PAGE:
Tuesday, December 11, 2012

Sublime Homemade Caramels

by Ann

Sublime is a somewhat new word to me.  Certainly I had heard the word before, but never thought about it much, because quite honestly, I would not describe much in my life as sublime.  I guess it all comes down to interpretation, so perhaps I’m wrong about that.  According to sublime can refer to anything ranging from impressing the mind with a sense of grandeur to describing something that is supreme or outstanding.
Sheila, Heather, and I have been talking about what is and isn’t sublime lately.  We feel like we need a new tag line under our Friendship, Life, and Style blog title, and went back to some of the original blog name ideas we came up with when we first started this adventure, one of which included the word in question.  We initially decided not to use it because we weren’t certain that enough of what we would be writing about would fit that description but, but the recipe I’m sharing today truly is!  These caramels are SUBLIME!
This recipe is my great aunt’s, so it has been in our family for a long time.  My mom and I have made it a few times, and then several years ago I had a disastrous experience when Sheila, Heather and I had a baking day years ago for which I brought the supplies needed to make caramels, but bought quarts instead of pints of cream by mistake, with disasterous results.  (Really?? I was a home ec teacher!  How many times did we go over measurements and equivalents?)
Fast forward to this month -- the peer pressure was on when one of Heather's blog posts commented on hoping that caramels would be appearing this holiday season.  I enlisted my mom to do the recipe with me, because I was gun-shy to try it again after the last fiasco. 
I didn’t have an electronic copy of the recipe, so retyped it prior to heading off to my mother’s house.  The version of the recipe that I had said that it would take 2 ½ - 3 hours to cook start to finish.  Reality was that the cooking process took over four hours, so it is not something to do when you’re in a hurry! Perplexed by why it took the mixture so long to reach the soft ball stage I asked the STEM specialist (Science, Technology, Engineering, and Math) in my office if the added cooking time could be related to the “ultra-pasteurization” of today’s cream as opposed to what was available in the past. She agreed that was probably the case, as well as something about the coagulation of the protein in the milk that I didn’t understand.  I just know that they are worth the effort.

Sugar, light corn syrup, and one pint of cream getting ready to start the long process....
After  about an hour and a half of cooking the syrup becomes a beautiful golden brown. Add the second pint of cream and stir to mix.   Constant stirring is not required, so maybe you could be writing your Christmas cards....  watching a movie .......  Just be sure to check in every now and then to see if the temperature is approaching 230 degrees....  (Once it does, add the final pint of cream and small piece of parafin.)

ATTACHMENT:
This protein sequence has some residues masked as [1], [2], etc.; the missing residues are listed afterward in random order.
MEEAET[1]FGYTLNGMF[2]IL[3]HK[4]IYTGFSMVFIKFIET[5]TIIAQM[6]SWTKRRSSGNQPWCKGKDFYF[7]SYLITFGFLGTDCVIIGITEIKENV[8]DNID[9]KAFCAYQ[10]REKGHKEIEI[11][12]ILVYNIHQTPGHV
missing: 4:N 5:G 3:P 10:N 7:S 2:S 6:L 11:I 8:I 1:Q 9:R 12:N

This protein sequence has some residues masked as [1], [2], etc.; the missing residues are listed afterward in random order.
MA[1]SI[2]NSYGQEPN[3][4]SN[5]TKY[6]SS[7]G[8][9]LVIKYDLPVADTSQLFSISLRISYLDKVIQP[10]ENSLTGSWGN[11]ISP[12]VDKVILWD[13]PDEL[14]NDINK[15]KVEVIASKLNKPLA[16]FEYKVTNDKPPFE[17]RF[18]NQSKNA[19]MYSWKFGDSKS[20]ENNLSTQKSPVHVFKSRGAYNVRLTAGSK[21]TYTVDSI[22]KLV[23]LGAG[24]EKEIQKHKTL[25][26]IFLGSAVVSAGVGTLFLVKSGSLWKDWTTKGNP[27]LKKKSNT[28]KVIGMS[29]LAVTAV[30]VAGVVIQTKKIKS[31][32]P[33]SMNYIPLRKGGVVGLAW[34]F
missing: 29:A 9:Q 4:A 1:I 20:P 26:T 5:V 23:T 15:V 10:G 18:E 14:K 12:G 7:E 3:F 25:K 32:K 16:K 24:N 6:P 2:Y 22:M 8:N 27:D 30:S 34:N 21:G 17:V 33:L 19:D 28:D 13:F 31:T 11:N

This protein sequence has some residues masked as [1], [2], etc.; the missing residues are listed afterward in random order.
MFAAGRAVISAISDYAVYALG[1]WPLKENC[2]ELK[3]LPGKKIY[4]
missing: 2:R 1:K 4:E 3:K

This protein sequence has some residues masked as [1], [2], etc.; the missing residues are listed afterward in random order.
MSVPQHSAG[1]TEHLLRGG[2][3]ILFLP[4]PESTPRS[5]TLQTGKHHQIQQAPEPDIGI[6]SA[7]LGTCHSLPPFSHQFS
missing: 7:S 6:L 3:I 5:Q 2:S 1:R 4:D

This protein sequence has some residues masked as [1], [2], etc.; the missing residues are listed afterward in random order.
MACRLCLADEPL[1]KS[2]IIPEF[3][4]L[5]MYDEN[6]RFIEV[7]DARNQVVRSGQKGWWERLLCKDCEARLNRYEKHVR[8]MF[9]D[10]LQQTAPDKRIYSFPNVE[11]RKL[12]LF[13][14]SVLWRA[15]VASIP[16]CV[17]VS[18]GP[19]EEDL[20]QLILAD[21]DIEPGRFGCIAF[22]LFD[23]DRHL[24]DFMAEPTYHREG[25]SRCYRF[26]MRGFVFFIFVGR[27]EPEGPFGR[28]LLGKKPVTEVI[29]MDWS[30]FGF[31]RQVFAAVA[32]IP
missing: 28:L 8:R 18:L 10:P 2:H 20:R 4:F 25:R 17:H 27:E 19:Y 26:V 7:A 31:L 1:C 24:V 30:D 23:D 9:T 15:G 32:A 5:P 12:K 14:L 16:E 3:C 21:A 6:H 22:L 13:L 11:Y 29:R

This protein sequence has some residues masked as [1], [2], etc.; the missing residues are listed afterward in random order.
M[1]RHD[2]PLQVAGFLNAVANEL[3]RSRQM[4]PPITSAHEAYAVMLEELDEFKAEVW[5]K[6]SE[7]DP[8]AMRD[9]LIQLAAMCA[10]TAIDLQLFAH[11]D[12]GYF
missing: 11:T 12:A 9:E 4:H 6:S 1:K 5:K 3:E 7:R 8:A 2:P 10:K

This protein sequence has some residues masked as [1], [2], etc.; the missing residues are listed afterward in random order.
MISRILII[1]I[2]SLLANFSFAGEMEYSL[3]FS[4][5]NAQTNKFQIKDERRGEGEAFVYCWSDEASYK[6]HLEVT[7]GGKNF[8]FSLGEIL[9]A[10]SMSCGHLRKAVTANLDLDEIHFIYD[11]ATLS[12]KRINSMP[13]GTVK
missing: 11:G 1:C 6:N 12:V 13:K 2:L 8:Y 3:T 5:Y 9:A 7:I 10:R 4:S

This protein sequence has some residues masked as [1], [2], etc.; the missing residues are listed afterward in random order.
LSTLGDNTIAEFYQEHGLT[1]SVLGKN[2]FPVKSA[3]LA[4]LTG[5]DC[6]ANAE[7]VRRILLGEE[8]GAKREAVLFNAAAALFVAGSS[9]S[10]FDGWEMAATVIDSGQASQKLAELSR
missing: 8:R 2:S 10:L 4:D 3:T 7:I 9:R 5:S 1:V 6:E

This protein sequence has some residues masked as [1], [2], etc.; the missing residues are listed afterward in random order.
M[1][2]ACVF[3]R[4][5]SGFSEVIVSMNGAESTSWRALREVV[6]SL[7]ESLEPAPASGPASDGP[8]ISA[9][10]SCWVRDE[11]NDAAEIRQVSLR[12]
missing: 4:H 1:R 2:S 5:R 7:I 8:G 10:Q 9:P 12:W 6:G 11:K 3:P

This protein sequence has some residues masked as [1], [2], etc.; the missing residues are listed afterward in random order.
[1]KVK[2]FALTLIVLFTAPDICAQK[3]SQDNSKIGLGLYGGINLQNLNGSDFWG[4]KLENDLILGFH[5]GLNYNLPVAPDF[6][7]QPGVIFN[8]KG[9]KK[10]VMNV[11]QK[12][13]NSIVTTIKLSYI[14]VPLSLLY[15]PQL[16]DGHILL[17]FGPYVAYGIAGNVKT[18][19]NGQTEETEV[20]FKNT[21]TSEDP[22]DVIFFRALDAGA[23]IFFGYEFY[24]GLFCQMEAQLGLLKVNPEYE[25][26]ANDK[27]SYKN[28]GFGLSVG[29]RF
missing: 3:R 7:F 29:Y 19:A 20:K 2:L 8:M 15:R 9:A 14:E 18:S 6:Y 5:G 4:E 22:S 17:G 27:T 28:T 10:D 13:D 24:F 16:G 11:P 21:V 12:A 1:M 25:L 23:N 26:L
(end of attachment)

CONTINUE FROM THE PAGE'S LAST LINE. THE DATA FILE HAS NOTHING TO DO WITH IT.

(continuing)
Getting closer -- the syrup is browner and bubblier -- but it's still taking a l-o-n-g time.  Resist temptation!  Do not increase the heat beyond medium low!  Once the soft ball stage is reached, take off the heat and add vanilla and nuts.


Once nuts and vanilla are added, pour into greased pan.  Unlike some candy recipes, there is no frantic rush to get this step accomplished within 30 seconds!
The candy must set in the greased pan for at least overnight before cutting and wrapping.

Pictured here is half of the wrapping battle won -- The container with wrapped pieces is only a portion of what I'd wrapped.  The pottery dishes are what I bought at Sur la Table to fill for small gifts for friends. 
Caution -- The wrapping process takes another 2 + hours to complete!
Ready for gift-giving!  Yum!  (There were several more -- why all the red bowls in a row?!)
Soft Homemade Caramels

4 c sugar
1 16 oz bottle of light Karo syrup
3 pints whipping cream
paraffin wax, ¼ of one layer in a box of 4 (about the size of an egg)
1 Tablespoon vanilla
1 lb. walnuts or pecans (3 cups) chopped
(Note:  the cooking process from beginning to end will take about 4 hours.)
1.       In large kettle, slowly cook sugar, syrup, and 1 pint of cream.  Once the mixture has started to cook, the heat should be on the “medium-low” setting on the stove.  (230° on candy thermometer)  Cook until small amount dropped in iced water forms a soft ball.
2.       Add second pint of cream, stirring with wooden spoon; cook until a slightly harder softball forms. (Do not stir throughout the cooking process – only to incorporate the added cream)
3.       Add the third pint of cream and paraffin wax; cook to soft ball where the ball can be shaped and it holds the shape in iced water. (232° is what the recipe said, but ours never got quite that high, yet the ball kept its shape in the water.)
4.       Remove from stove.  Add vanilla and nuts.
5.       Pour into greased 10 x 15” pan (with sides of at least 1”).
6.       Cool completely, at least overnight in a cool place, but not the refrigerator.
Once cool: (Note:  the wrapping process will take at least an hour to complete.)
1.       Cut many squares of waxed paper or clear wrap about 3 ½ x 3 ½”.
2.       Cut caramels into squares, and wrap each one.
Store in cool place.
Enjoy!  These are amazing treats and make wonderful holiday gifts.


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